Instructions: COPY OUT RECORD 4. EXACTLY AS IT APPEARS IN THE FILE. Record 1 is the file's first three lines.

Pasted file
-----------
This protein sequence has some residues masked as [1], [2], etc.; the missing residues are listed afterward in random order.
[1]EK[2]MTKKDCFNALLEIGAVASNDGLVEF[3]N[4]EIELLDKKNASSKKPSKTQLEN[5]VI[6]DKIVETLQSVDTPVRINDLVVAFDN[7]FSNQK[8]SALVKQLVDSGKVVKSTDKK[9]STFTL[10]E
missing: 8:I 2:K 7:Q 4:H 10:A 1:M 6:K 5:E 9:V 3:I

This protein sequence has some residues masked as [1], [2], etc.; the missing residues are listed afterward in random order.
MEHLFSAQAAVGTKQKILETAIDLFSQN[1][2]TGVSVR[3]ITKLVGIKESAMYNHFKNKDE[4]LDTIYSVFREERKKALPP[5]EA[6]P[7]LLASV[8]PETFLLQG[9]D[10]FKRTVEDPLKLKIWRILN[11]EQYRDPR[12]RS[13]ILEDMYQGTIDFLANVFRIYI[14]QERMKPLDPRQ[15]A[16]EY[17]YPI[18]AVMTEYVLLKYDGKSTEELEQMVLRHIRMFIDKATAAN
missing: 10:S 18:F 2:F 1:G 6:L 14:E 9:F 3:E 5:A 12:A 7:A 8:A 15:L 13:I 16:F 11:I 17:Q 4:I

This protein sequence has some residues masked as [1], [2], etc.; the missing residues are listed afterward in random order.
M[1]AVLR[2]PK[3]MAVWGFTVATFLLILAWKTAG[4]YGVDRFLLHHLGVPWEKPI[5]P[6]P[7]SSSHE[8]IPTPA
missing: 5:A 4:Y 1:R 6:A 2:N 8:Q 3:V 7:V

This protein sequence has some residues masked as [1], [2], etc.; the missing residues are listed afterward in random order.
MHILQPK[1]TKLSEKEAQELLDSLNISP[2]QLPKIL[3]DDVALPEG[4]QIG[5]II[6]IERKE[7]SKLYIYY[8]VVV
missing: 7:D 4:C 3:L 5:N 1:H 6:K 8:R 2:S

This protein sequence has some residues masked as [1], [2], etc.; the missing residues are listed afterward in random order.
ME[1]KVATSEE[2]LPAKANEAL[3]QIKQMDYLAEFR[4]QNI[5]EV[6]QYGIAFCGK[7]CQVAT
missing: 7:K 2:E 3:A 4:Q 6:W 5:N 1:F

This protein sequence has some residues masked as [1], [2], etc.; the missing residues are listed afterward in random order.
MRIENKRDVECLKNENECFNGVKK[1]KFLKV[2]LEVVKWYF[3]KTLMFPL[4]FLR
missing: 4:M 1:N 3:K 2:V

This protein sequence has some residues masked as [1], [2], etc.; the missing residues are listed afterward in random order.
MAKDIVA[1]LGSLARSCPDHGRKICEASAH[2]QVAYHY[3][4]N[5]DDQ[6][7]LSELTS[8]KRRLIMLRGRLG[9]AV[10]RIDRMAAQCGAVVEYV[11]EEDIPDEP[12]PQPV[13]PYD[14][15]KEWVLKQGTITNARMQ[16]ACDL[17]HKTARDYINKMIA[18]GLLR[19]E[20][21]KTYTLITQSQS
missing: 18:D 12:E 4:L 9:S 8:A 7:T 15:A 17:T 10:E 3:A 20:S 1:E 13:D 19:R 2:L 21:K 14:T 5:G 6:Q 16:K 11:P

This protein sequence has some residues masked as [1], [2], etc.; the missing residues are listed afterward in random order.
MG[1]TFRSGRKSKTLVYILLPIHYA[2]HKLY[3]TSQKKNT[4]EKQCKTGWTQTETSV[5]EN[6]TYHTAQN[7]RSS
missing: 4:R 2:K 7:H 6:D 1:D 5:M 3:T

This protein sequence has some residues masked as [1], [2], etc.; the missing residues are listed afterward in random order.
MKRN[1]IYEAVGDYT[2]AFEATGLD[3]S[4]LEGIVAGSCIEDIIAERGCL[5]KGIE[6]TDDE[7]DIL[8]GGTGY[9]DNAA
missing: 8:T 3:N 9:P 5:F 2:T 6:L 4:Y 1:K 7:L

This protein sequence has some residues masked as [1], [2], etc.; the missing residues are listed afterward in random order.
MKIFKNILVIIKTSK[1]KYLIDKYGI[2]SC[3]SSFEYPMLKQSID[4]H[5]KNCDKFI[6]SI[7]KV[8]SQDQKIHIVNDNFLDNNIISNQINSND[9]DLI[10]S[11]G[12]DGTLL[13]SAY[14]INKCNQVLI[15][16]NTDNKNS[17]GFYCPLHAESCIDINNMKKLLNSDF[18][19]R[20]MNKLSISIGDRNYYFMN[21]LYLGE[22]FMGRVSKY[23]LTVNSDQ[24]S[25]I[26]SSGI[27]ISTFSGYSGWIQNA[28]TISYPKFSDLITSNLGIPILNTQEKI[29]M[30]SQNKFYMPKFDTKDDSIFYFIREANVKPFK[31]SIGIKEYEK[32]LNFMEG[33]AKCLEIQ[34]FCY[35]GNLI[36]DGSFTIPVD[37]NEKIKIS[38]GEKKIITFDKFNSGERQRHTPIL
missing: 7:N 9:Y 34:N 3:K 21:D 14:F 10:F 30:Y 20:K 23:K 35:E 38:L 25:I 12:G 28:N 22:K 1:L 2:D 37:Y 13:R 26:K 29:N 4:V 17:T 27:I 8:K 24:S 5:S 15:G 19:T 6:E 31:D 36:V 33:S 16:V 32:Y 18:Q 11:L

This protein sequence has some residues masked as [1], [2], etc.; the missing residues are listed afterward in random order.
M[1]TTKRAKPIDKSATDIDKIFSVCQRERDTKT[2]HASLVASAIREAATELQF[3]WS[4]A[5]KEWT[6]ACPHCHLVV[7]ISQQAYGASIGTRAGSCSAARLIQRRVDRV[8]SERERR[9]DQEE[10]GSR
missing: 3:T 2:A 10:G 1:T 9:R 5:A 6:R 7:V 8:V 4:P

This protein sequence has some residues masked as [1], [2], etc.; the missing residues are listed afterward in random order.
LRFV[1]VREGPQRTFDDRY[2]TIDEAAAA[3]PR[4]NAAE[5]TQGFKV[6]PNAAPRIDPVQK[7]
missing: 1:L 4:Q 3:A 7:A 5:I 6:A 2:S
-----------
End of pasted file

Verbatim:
This protein sequence has some residues masked as [1], [2], etc.; the missing residues are listed afterward in random order.
MHILQPK[1]TKLSEKEAQELLDSLNISP[2]QLPKIL[3]DDVALPEG[4]QIG[5]II[6]IERKE[7]SKLYIYY[8]VVV
missing: 7:D 4:C 3:L 5:N 1:H 6:K 8:R 2:S